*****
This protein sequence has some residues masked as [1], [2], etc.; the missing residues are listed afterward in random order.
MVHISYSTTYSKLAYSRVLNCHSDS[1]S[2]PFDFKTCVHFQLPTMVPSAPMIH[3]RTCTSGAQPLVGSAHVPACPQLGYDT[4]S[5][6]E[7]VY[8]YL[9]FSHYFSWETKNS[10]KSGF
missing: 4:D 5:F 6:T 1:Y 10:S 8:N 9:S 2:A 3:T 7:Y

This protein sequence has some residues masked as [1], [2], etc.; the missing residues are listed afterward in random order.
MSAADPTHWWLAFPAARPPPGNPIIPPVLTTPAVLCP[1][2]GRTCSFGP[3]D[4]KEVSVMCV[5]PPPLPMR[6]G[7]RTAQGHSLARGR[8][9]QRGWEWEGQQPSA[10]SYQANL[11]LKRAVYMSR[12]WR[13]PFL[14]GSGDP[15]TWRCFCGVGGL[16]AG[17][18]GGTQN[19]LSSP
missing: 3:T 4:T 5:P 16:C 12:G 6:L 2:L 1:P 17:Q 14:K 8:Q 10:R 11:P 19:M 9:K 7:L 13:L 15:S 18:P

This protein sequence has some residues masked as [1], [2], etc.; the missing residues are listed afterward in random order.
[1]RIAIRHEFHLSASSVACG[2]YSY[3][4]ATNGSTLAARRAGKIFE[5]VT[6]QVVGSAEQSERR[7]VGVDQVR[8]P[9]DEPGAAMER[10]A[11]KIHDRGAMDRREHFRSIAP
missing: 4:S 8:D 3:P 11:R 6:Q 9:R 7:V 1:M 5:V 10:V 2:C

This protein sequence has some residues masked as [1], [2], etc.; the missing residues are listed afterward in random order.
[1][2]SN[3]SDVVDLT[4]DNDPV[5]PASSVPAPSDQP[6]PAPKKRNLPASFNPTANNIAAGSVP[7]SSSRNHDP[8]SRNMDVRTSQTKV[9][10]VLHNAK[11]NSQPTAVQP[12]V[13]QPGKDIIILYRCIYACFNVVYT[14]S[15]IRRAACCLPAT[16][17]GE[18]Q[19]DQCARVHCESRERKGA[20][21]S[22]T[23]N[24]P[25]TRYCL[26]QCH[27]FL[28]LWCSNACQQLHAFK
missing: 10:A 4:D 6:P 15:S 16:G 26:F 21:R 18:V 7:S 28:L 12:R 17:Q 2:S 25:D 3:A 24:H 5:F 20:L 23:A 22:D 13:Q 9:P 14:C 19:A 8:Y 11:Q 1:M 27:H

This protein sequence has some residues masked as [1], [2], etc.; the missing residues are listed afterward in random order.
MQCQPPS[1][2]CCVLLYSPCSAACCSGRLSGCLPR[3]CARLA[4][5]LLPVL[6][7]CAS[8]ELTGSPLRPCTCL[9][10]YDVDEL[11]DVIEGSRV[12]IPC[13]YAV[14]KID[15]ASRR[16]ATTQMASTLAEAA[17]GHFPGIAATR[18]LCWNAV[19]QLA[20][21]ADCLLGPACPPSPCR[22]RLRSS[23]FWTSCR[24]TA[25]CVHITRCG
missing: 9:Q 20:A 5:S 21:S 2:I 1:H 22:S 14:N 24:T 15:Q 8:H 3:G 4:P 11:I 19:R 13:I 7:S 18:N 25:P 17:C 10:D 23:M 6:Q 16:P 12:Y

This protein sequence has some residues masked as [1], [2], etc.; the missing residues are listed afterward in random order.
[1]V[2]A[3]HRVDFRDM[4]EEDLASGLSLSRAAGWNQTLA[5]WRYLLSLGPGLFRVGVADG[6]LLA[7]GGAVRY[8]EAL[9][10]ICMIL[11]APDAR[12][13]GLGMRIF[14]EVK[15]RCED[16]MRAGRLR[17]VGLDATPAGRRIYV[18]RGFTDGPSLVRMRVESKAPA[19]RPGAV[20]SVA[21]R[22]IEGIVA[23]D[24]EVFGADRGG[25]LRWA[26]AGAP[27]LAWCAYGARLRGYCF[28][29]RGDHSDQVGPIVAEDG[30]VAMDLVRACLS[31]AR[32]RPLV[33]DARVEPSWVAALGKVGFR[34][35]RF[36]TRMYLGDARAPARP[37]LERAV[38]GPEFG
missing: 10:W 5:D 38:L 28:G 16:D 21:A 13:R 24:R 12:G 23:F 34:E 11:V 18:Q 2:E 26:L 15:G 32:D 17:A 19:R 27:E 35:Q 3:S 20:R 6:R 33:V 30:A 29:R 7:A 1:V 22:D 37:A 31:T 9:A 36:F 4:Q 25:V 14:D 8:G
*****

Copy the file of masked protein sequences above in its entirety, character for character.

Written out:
This protein sequence has some residues masked as [1], [2], etc.; the missing residues are listed afterward in random order.
MVHISYSTTYSKLAYSRVLNCHSDS[1]S[2]PFDFKTCVHFQLPTMVPSAPMIH[3]RTCTSGAQPLVGSAHVPACPQLGYDT[4]S[5][6]E[7]VY[8]YL[9]FSHYFSWETKNS[10]KSGF
missing: 4:D 5:F 6:T 1:Y 10:S 8:N 9:S 2:A 3:T 7:Y

This protein sequence has some residues masked as [1], [2], etc.; the missing residues are listed afterward in random order.
MSAADPTHWWLAFPAARPPPGNPIIPPVLTTPAVLCP[1][2]GRTCSFGP[3]D[4]KEVSVMCV[5]PPPLPMR[6]G[7]RTAQGHSLARGR[8][9]QRGWEWEGQQPSA[10]SYQANL[11]LKRAVYMSR[12]WR[13]PFL[14]GSGDP[15]TWRCFCGVGGL[16]AG[17][18]GGTQN[19]LSSP
missing: 3:T 4:T 5:P 16:C 12:G 6:L 2:L 1:P 17:Q 14:K 8:Q 10:R 11:P 19:M 9:K 7:L 13:L 15:S 18:P

This protein sequence has some residues masked as [1], [2], etc.; the missing residues are listed afterward in random order.
[1]RIAIRHEFHLSASSVACG[2]YSY[3][4]ATNGSTLAARRAGKIFE[5]VT[6]QVVGSAEQSERR[7]VGVDQVR[8]P[9]DEPGAAMER[10]A[11]KIHDRGAMDRREHFRSIAP
missing: 4:S 8:D 3:P 11:R 6:Q 9:R 7:V 1:M 5:V 10:V 2:C

This protein sequence has some residues masked as [1], [2], etc.; the missing residues are listed afterward in random order.
[1][2]SN[3]SDVVDLT[4]DNDPV[5]PASSVPAPSDQP[6]PAPKKRNLPASFNPTANNIAAGSVP[7]SSSRNHDP[8]SRNMDVRTSQTKV[9][10]VLHNAK[11]NSQPTAVQP[12]V[13]QPGKDIIILYRCIYACFNVVYT[14]S[15]IRRAACCLPAT[16][17]GE[18]Q[19]DQCARVHCESRERKGA[20][21]S[22]T[23]N[24]P[25]TRYCL[26]QCH[27]FL[28]LWCSNACQQLHAFK
missing: 10:A 4:D 6:P 15:S 16:G 26:F 21:R 18:V 7:S 28:L 12:R 17:Q 2:S 25:D 3:A 24:H 5:F 20:L 23:A 22:D 13:Q 9:P 14:C 19:A 8:Y 11:Q 1:M 27:H

This protein sequence has some residues masked as [1], [2], etc.; the missing residues are listed afterward in random order.
MQCQPPS[1][2]CCVLLYSPCSAACCSGRLSGCLPR[3]CARLA[4][5]LLPVL[6][7]CAS[8]ELTGSPLRPCTCL[9][10]YDVDEL[11]DVIEGSRV[12]IPC[13]YAV[14]KID[15]ASRR[16]ATTQMASTLAEAA[17]GHFPGIAATR[18]LCWNAV[19]QLA[20][21]ADCLLGPACPPSPCR[22]RLRSS[23]FWTSCR[24]TA[25]CVHITRCG
missing: 9:Q 20:A 5:S 21:S 2:I 1:H 22:S 14:N 24:T 15:Q 8:H 3:G 4:P 11:I 19:R 13:I 7:S 18:N 25:P 17:C 10:D 23:M 6:Q 16:P 12:Y

This protein sequence has some residues masked as [1], [2], etc.; the missing residues are listed afterward in random order.
[1]V[2]A[3]HRVDFRDM[4]EEDLASGLSLSRAAGWNQTLA[5]WRYLLSLGPGLFRVGVADG[6]LLA[7]GGAVRY[8]EAL[9][10]ICMIL[11]APDAR[12][13]GLGMRIF[14]EVK[15]RCED[16]MRAGRLR[17]VGLDATPAGRRIYV[18]RGFTDGPSLVRMRVESKAPA[19]RPGAV[20]SVA[21]R[22]IEGIVA[23]D[24]EVFGADRGG[25]LRWA[26]AGAP[27]LAWCAYGARLRGYCF[28][29]RGDHSDQVGPIVAEDG[30]VAMDLVRACLS[31]AR[32]RPLV[33]DARVEPSWVAALGKVGFR[34][35]RF[36]TRMYLGDARAPARP[37]LERAV[38]GPEFG
missing: 10:W 5:D 38:L 28:G 16:D 21:A 13:R 24:R 12:G 23:F 34:E 11:V 18:Q 2:E 26:L 15:G 32:D 17:A 19:R 27:E 35:Q 3:S 20:R 6:R 33:V 30:A 29:R 7:A 1:V 22:D 37:A 31:T 9:A 36:F 4:Q 25:V 14:D 8:G